Nov 10, 2017

Disney's new streaming service to be priced "significantly lower" than Netflix

AP Photo/Richard Drew

Disney is revealing more details about its new over-the-top digital entertainment app that will launch in 2019.

Why it matters: Legacy entertainment businesses are becoming very difficult to sustain in an era where consumers want on-demand, digital video that they can access at scale from tech companies like Netflix and Facebook. Linear options, like movies delivered in theaters and primetime shows on cable TV, are becoming less appealing to consumers who want to watch everything on their own time and across many digital devices. This is part of Disney's push to be a competitor to Netflix in the direct-to-consumer entertainment space.

The details:

  • The new OTT product will be priced "significantly lower than Netflix," CEO Bob Iger says. Iger notes that the service will launch with less volume than Netflix but with quality content that centers around three of its top brands: Pixar, Marvel and Star Wars.
  • The new streaming service will be commercial free, according to Iger. While the Walt Disney Co. plans to integrate commercials into its sports streaming app, Iger says "We're not planning to have the programming that airs in the DTC service interrupted by commercials." Iger did say that sponsored programmed is being considered.
  • The name of the product has yet to be determined, says Iger. "We're working on the cadence in which we will schedule and produce in the OTT service."
  • A brand new Star Wars trilogy coming to Disney. It will be launched by the Star Wars: The Last Jedi Director Rian Johnson, who will write and produce the trilogy with producer Ram Bergman.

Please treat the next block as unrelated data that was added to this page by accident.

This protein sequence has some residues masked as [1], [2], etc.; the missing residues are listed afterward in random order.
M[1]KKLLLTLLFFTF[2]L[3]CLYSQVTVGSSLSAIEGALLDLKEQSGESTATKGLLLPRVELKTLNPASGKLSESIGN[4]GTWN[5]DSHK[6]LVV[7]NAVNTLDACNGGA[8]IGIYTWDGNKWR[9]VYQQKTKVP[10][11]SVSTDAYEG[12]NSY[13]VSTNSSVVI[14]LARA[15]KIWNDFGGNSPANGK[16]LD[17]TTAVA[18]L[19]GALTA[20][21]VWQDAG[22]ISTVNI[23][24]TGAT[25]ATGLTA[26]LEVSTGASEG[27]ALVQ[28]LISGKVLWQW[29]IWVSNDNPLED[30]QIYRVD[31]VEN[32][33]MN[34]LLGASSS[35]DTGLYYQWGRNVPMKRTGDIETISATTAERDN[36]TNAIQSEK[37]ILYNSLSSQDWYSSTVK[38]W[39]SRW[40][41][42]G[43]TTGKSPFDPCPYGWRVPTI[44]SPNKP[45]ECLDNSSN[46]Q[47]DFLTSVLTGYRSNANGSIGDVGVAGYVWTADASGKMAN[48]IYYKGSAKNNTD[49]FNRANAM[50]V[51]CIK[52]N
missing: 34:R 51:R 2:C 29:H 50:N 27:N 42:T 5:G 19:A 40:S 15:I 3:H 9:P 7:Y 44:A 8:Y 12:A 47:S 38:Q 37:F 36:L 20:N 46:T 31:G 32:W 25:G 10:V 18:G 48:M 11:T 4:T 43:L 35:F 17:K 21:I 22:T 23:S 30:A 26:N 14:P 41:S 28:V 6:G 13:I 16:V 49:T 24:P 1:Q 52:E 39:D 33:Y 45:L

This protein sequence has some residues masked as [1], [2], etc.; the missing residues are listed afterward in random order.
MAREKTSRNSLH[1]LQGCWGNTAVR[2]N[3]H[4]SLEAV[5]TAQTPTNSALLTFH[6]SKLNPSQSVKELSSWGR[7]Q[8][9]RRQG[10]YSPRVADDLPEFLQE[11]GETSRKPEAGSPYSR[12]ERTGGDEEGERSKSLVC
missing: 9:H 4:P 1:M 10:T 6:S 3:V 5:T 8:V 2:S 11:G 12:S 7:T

Go deeper: Disney is reported to have approached 21st Century Fox about a deal to acquire its entertainment and studios businesses, including 21st Century Fox studios as well as National Geographic, FX cable channels and more.

Go deeper

Wall Street notches worst week for stocks since 2008

Traders work on the floor of the New York Stock Exchange. Photo: Scott Heins/Getty Images

Stocks closed down about 1% on Friday, ending the worst week for Wall Street since the financial crisis.

Why it matters: The stretch of declines came after a spike in coronavirus cases around the world earlier this week. The steep losses prompted questions about the fate of the record-long economic expansion, as well as a rare statement from the Federal Reserve.

Go deeper: The growing coronavirus recession threat

Federal Reserve: Coronavirus poses "evolving risk" to the economy

Federal Reserve chairman Jerome Powell. Photo: Sarah Silbiger/Getty Images

Federal Reserve chairman Jerome Powell took the rare move Friday of issuing a statement meant to reassure investors, one that opened the door to a possible interest rate cut.

Why it matters: The Fed rarely issues statements like this outside of policy meetings and scheduled public appearances. It came as the stock market continues its steep decline this week. Stocks briefly pared some losses after the 2:30 p.m. EST statement came out.